Trust for Public Land and Partners Protect Additional 7,800 Acres of Critical Grasslands near Chiricahua Mountains  

Trust for Public Land and New Mexico Land Conservancy have protected more than 27,000 acres of the Cienega Ranch with conservation easements to safeguard from future development   

WILLCOX, Ariz. — Trust for Public Land (TPL) announced today that 7,852 acres of the Cienega Ranch has been protected through the purchase of a conservation easement from the ranch owner. The ranch is located near the Willcox Playa, location of the hugely popular annual Wings over Willcox birding and nature festival and the main destination for the 30,000 sandhill cranes that winter in Arizona.    

This latest project will increase the total grasslands on this ranch that have been permanently protected by TPL and our partners to over 27,000 acres.  

“The grasslands in this valley where Cienega Ranch is located contains critical habitat for endangered wildlife, and also supports large working cattle ranches for America’s food supply and provides substantial amounts of carbon storage to help mitigate climate change,” said Michael Patrick, Senior Project Manager for Trust for Public Land. “This conservation victory means that Cienega’s rich ecosystem can flourish and thrive, cultivating healthy grasslands for years to come.”  

Cienega Ranch lies in the Southern Sulphur Springs Valley just northwest of the Chiricahua Mountains, which form the eastern boundary of the valley and are the largest of the “Sky Island” mountain ranges in the United States.  

The project will conserve high-quality native grasslands and critical wildlife habitat, while keeping the land as a working cattle ranch. The protected land is immediately adjacent to important public lands such as Fort Bowie National Historic Site and the Bowie Mountain Scenic Area of Critical Environmental Concern.  

The owner of Cienega Ranch, Josiah Austin, is working on a long-term effort to protect and improve the ranch’s grasslands for both wildlife and cattle ranching. Techniques Austin has developed to retain water and prevent erosion are being used to restore other ranchlands across the Southwest. Austin intends to use the proceeds from the sale of the conservation easement for more land restoration projects and land protection in the valley.  

His work on wildlife projects with government partners and organizations like Arizona Game and Fish and National Wild Turkey Federation has also included the reintroduction of the Gould’s turkey to the Chiricahua Mountains and of a number of endangered species – such as Gila topminnow and Chiricahua leopard frog – in ponds and stocktanks on Cienega Ranch. A rare jaguar sighting has also been documented crossing his ranch.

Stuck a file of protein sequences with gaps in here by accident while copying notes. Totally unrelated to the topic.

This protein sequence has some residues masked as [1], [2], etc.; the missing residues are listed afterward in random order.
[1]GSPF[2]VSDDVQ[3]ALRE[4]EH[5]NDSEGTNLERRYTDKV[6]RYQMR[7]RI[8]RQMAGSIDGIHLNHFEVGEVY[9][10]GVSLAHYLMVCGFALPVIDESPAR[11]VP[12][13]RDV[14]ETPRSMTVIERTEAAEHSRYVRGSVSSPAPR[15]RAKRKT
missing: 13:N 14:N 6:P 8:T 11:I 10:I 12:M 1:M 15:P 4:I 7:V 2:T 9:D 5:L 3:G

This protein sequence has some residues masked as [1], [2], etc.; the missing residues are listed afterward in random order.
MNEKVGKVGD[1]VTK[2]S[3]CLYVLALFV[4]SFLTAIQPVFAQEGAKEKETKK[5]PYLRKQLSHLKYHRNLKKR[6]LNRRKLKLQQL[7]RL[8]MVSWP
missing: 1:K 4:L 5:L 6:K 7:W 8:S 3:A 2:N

“This whole valley contains some spectacular grassland that is home for birds, bats, jaguar, deer and, of course, cattle,” says Josiah Austin, owner of Cienega Ranch.  “I hope people understand that keeping land like this in ranching is one of the best options for our society to keep those open spaces and protect the wildlife that rely on this country.  It is really important to me that Cienega and HYL Ranches stay wild and undeveloped in the future, and I am happy to have placed this conservation easement on the land.  I would like to thank all the amazing partners that have helped me over the years with projects to restore these grasslands, help with wildlife projects, and now permanently protect the ranch.” 

The conservation easement on the property means Austin will continue to own and work the land, but it will never be subdivided or developed. New Mexico Land Conservancy, a partner land trust which holds 120 conservation easements on ranches in New Mexico and Arizona, will monitor the ranch every year in perpetuity to ensure the terms of the conservation easement are being followed by the landowner. 

Funds to acquire the conservation easement came from the Natural Resource Conservation Service (an agency of the U.S. Department of Agriculture), an anonymous donor, Malpai Borderlands Group, and The Nature Conservancy of Arizona.    

“The work that Josiah Austin is doing to protect contiguous ranchlands from development is extraordinary. It will not only keep grasslands open to ranching but enhance the biodiversity while improving ranchlands”, according to a generous donor to the project.  

“The Malpai Borderlands Group decided to get involved in this project because it supports all the same values that the Malpai Group stands for: sustaining wild, working landscapes by helping ranchers protect their private lands,” says Rich Winkler, executive director of the Malpai Group. 

“Not only does this collaborative project protect one Arizona’s remaining native grassland landscapes and an important wildlife corridor in the Sky Island region, but it also exemplifies the critical role a private landowner and rancher can play in conserving our state’s lands and biodiversity,” said Jody Norris, Director of Land & Water Protection for The Nature Conservancy Arizona. “Projects like this represent what is possible when a private landowner, government agencies, and the conservation community come together to support shared goals that benefit both people and nature.” 

About Trust for Public Land  

Trust for Public Land (TPL) is a national nonprofit that works to connect everyone to the benefits and joys of the outdoors. As a leader in equitable access to the outdoors, TPL works with communities to create parks and protect public land where they are needed most. Since 1972, TPL has protected more than 3 million acres of public land, created more than 5,000 parks, trails, schoolyards, and iconic outdoor places, raised $84 billion in public funding for parks and public lands, and connected more than 9 million people to the outdoors. To learn more, visit